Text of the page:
It was three decades ago back in 1985 when Linda Harasim taught the first online course when at the University of Toronto. This leadership was by design not happenstance or because someone twisted her arm to do so (as all-too-often happens). In fact, Linda spent 1983-1989 building up the field of pedagogy of online collaborative learning (OCL) before heading off to Vancouver. Who else can claim that history? I had the privilege of working with her for a bit there at Simon Fraser U (SFU) back in the fall of 1998 when on sabbatical. The research team she had assembled as CEO of the TeleLearning Network of Centre of Excellence (TL*NCE) in Canada was phenomenal. Many remain my friends today.
It was more than two decades ago when I bought her groundbreaking book, "Online Education: Perspectives on a New Environment" (1990). This book and that early online class of hers back in 1985 where, in effect, seminal moments in the field of online teaching and learning. There was no crowdsourcing back then--but indeed, Linda was our "Kickstarter" and the crowd all of us sourced around for her every movement and word that she penned. Her writings were our fuel for many a late night discussion in graduate classes in the 1990s and on into the 2000s. She was our tireless, devoted, and fearless leader at innumerable conferences, summits, and institutes...the voice that spoke with much more depth of experience and wisdom than anyone else. She was and is our online learning torchbearer, pathfinder, and pioneer.
It was 1995, when I sat next to her at the first Computer Supported Collaborative Learning (CSCL) conference here in Bloomington, Indiana. Between one of the sessions, I told her how fascinating her newest book was, "Global Networks" (1993, MIT Press). This was an edited book rich with fascinating, global stories about connecting the people of this planet with new hope for accessing education in ways never before possible. It is nearly two decades later (here in the land of 2014) and most people are first appreciating and realizing those dreams about global perspectives through Web-based videoconferencing, asynchronous discussions, social media, flipped classrooms, MOOCs, etc.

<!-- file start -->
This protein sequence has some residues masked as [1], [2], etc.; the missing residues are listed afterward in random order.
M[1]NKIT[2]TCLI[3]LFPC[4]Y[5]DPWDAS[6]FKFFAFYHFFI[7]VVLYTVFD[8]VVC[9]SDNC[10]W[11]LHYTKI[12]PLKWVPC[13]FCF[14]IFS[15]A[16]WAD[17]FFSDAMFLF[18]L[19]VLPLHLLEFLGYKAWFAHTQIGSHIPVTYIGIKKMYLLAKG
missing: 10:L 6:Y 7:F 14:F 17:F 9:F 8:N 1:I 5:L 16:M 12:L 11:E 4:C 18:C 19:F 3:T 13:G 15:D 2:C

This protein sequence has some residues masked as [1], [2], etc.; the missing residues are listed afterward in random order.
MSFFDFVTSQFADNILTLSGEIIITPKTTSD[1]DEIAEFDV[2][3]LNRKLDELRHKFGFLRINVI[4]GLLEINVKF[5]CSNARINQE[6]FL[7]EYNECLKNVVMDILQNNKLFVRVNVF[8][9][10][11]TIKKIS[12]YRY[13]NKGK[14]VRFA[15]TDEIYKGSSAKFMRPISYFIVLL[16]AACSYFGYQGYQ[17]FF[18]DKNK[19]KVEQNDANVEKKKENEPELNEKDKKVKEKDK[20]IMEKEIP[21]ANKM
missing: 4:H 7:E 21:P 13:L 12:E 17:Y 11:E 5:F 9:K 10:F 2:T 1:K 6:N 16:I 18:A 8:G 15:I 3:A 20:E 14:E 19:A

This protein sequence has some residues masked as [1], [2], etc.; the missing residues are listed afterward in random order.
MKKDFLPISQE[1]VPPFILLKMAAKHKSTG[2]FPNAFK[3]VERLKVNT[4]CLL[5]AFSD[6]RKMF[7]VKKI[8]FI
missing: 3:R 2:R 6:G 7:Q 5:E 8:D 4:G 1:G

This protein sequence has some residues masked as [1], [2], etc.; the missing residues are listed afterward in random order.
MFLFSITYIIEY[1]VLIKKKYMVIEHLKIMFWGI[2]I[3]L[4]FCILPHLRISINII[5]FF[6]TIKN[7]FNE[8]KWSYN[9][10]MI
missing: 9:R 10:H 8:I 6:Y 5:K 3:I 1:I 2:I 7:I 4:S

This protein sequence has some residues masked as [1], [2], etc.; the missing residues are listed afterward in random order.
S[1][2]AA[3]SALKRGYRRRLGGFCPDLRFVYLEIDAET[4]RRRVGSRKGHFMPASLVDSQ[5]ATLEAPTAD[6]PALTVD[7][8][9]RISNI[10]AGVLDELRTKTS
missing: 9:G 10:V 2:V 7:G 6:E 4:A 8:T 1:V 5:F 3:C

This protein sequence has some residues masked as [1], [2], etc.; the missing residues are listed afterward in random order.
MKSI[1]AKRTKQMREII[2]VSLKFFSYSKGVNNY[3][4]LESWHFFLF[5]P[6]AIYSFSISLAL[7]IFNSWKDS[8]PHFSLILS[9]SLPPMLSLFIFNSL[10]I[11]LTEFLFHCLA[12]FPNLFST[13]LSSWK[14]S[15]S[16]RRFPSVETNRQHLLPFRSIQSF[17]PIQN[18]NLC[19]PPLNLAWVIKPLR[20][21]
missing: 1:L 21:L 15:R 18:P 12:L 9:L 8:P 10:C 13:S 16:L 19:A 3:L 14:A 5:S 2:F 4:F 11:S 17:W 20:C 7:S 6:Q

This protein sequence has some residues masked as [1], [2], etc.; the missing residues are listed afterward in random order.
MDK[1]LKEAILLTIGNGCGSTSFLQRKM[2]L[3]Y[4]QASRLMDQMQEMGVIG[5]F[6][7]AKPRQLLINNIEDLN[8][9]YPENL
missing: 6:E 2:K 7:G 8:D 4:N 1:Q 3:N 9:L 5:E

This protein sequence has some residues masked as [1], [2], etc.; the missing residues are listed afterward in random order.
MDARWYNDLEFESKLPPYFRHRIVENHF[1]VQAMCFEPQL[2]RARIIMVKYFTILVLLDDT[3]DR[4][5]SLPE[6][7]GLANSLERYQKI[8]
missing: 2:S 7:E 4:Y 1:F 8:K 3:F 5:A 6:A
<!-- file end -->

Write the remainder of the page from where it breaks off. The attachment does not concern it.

During the CSCL conference back in 1995, Linda alerted me to a new book that she and 3 colleagues had just completed, "Learning Networks: A Field Guide to Teaching and Learning Online (1995, MIT Press)." This book is rich with ideas about teaching and learning online that are still highly relevant today. And she has other books like Shift Happens (yes, I said "Shift" with an "f" not...). I could go on and on but it's time to "shift" to the present book. The one you can buy here on Amazon if you like.
I was fortunate to visit Vancouver for a conference and have lunch with Linda back in May 2012 when this new book first came out. I bought 2 copies and got her to sign both. I am sure that she would sign one for you too if you visited. So why should you acquire her latest book project, Learning Theory and Online Technologies, (2012, Routledge Press). Here are 4 reasons to do so: 1. She is the only person with three decades of online learning experience (there are 1,000's of make-believe e-learning pundits, but there is only one true leader and visionary--namely, Linda Harasim); 2. Linda is an excellent writer. She can quickly spot and make sense of emerging technology trends before others do. And such visions are reflected in this book; 3. Learning theory books are too often devoid of technology related ideas and content. Yet, it is the merging of theory and online technology which offer some of the most novel and hopeful ideas for the transformation of education. We need both--nature (technology) and nurture (pedagogy and sound theory). This book is the natural extension of the field the psychology of learning. There are many old books in the field of learning theories that professors use in their master's and doctoral courses that are in need of a serious update. Why not change to one that is current like this one? 4. In effect, you get 2 books for the price of one: a learning theories book and a book about online learning technologies. And this is not a massive tome, but, instead it is very manageable is size and will fit inside a small space or compartment for a plane trip or drive to the beach. You will undoubtedly enjoy reading it over chatting away with someone sitting on the seat or on sand castle next to you.
Shift happens. It is time for the field of the psychology of learning to embrace the online learning movement and help college students, instructional designers, educators, politicians, technology leaders, and others make sense of both. This book will enable that to happen.